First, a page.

To quickly turn back to Brazil, many industry leaders from the South American country have recognized the importance of corporate engagement in venture building and venture investing and set up corporate venture capital funds, incubators, and accelerator programmes. Most of these CVC units were set up in the past three years. Though the funds are still relatively small, they already play an outsized role in the Brazilian startup economy – participating in 59 per cent of all funding rounds in Brazil in 2023.

To fully unlock Pakistan's startup and venture potential, it's imperative that the large corporate players that have traditionally dominated the country's economy actively participate in the creation and growth of new ventures. For the most part, these established corporate entities have historically not felt the need to innovate or take risks. Of course, there have been some efforts from Pakistan’s industry leaders to explore startup engagement, investment, and even creation. Yet by and large, these endeavours have been informal or haphazard, yielding neither the financial nor the strategic returns to generate enthusiasm about corporate venturing in Pakistan. As a result, the vast majority of Pakistan’s corporates have opted for more conservative investments. They seek incremental growth and greater consolidation of their already dominant market position.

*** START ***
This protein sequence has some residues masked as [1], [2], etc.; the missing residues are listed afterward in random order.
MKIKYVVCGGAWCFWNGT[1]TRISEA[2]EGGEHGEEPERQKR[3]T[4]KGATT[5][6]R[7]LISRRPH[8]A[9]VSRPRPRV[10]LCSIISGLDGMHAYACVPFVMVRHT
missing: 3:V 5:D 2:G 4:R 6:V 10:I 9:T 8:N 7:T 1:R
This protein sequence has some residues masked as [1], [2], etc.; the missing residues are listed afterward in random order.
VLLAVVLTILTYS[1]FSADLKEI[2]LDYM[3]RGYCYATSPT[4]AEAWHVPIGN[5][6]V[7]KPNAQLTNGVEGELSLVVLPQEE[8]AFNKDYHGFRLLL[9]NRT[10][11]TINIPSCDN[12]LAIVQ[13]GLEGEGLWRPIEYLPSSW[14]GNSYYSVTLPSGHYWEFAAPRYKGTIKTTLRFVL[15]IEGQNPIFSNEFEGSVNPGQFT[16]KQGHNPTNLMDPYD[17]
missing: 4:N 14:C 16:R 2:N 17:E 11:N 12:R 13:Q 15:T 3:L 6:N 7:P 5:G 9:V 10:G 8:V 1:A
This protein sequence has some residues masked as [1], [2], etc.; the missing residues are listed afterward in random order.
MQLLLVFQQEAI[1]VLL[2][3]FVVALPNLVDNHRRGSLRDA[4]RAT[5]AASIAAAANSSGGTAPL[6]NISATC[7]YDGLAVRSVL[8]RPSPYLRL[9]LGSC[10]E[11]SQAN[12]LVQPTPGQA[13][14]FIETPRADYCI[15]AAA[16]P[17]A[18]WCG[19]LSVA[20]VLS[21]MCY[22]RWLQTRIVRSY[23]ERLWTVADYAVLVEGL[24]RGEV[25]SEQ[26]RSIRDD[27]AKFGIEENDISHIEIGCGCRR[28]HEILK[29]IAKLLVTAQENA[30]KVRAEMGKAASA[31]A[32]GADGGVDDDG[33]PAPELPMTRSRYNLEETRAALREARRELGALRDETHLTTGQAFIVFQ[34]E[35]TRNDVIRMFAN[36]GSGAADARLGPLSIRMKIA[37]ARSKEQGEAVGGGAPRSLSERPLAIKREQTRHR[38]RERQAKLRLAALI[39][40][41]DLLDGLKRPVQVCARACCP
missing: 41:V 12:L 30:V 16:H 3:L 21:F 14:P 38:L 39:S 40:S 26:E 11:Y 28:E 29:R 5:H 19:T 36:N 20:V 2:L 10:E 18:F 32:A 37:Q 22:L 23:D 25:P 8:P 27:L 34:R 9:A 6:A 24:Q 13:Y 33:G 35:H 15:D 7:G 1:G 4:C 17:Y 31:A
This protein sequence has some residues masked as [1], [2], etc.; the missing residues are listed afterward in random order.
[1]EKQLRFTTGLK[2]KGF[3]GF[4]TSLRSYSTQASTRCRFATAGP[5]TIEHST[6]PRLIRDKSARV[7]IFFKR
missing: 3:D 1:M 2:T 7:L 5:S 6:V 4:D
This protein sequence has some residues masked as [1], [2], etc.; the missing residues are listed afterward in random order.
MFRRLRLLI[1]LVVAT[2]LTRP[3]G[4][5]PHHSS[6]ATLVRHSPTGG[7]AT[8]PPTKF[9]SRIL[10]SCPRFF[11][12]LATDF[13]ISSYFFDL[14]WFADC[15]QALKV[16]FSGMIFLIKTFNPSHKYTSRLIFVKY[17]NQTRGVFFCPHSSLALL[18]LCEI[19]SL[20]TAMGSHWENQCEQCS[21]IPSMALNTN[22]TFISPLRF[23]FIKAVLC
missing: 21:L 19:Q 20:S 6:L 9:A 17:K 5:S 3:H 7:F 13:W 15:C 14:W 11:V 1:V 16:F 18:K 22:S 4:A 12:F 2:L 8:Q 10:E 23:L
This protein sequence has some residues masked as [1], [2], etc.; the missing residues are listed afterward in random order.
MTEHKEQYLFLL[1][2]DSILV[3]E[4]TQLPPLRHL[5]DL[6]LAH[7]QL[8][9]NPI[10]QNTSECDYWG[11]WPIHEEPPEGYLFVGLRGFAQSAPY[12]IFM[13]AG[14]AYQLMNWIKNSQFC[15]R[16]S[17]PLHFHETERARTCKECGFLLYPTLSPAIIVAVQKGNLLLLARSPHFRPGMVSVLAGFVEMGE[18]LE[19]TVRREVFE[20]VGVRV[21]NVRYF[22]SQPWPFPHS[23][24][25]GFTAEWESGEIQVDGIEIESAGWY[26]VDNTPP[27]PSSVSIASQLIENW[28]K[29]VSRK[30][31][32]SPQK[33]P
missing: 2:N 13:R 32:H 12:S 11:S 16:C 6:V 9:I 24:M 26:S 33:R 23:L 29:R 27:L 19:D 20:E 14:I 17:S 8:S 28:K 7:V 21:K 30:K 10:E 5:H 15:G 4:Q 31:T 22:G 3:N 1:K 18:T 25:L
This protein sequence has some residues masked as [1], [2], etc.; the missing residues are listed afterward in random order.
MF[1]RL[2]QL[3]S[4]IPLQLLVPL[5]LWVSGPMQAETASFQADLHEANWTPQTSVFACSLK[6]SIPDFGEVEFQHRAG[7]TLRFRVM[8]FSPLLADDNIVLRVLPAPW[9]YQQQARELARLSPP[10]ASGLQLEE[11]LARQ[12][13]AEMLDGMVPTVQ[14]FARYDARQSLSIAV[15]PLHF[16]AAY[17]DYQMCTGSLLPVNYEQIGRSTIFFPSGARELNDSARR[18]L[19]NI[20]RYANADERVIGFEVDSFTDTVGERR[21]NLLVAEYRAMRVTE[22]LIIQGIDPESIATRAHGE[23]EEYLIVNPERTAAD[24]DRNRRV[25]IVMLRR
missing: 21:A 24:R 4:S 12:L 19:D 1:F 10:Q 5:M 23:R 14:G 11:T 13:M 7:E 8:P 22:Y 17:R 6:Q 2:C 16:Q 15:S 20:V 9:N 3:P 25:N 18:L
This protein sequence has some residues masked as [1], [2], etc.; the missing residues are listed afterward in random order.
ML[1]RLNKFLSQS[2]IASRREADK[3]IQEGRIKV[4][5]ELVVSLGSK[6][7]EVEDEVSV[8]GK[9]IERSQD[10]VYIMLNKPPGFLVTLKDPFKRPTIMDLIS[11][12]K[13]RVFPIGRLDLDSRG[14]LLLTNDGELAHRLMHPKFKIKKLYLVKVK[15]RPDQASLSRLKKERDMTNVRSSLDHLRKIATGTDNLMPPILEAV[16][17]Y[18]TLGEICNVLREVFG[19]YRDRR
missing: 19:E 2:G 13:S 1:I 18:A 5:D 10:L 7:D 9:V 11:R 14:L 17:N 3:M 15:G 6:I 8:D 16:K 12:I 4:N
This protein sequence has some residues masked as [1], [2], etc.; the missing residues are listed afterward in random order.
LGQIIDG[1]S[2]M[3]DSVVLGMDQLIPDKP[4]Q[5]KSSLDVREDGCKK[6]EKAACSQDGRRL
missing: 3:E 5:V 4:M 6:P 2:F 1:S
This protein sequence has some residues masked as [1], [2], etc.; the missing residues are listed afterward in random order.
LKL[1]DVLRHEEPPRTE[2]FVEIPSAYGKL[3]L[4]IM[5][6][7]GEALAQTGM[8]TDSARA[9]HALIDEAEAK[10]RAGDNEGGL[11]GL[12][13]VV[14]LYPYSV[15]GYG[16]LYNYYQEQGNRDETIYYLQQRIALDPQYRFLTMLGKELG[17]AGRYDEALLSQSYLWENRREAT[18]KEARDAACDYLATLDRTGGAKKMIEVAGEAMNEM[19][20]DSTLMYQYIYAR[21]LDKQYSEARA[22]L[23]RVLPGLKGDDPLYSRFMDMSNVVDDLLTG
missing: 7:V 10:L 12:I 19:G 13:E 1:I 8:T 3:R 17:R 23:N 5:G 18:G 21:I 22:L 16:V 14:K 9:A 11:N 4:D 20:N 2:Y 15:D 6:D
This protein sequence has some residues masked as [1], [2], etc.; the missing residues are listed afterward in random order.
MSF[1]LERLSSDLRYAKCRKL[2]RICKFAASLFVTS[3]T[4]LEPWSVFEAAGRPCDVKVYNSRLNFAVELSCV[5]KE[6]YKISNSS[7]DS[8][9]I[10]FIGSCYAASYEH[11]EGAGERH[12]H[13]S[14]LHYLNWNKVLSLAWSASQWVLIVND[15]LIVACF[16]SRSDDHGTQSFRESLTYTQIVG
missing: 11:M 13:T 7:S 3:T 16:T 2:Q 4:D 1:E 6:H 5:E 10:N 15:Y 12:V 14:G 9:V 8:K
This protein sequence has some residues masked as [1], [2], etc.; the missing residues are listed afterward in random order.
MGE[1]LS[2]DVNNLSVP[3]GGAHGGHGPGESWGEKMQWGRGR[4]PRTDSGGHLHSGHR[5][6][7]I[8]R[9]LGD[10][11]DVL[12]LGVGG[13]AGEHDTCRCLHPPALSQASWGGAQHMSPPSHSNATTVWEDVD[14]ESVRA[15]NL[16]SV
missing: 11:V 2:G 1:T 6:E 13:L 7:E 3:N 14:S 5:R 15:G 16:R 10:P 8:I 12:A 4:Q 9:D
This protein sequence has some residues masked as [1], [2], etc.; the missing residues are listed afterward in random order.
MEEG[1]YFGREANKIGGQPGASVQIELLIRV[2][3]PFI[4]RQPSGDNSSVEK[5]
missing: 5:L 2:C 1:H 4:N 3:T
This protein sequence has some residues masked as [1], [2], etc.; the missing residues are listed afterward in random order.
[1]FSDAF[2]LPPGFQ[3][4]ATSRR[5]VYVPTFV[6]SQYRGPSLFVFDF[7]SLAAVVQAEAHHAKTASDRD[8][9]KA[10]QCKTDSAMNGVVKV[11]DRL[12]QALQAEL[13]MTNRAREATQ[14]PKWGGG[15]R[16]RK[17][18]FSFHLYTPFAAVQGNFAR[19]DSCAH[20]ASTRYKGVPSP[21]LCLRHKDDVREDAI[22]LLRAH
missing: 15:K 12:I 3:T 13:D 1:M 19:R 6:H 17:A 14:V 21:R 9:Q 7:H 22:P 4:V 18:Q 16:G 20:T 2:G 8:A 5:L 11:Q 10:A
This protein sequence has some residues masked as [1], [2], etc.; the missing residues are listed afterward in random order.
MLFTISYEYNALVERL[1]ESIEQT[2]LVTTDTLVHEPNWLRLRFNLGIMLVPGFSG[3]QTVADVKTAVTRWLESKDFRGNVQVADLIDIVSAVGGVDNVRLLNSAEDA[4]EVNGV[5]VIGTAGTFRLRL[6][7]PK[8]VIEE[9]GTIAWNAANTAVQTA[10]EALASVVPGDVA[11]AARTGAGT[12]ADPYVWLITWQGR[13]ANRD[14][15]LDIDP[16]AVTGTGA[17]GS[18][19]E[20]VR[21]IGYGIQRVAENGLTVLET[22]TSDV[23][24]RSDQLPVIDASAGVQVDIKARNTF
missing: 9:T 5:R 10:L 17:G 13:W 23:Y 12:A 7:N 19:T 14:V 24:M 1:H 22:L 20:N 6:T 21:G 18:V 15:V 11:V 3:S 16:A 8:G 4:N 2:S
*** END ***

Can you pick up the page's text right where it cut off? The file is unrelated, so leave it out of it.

A big reason many corporate venturing efforts have failed in Pakistan's corporations is the culture of, and need for, control. This has created an environment that is not conducive to the growth and scale of new ventures. Pakistan’s family-run conglomerates and industrial giants have historically focused on creating larger, more market-dominant companies and maximizing their share of the pie.

Their venture-building efforts have also focused on control and domination. Venture-driven growth, however, requires creating and investing in ecosystems that increase the overall size of the pie itself. By relinquishing their need for control and embracing a mindset of shared winning, Pakistan’s corporate giants can unlock previously unimaginable growth opportunities. And in the process play a pivotal role in nurturing the growth of startups, as well as the broader entrepreneurial ecosystem in Pakistan.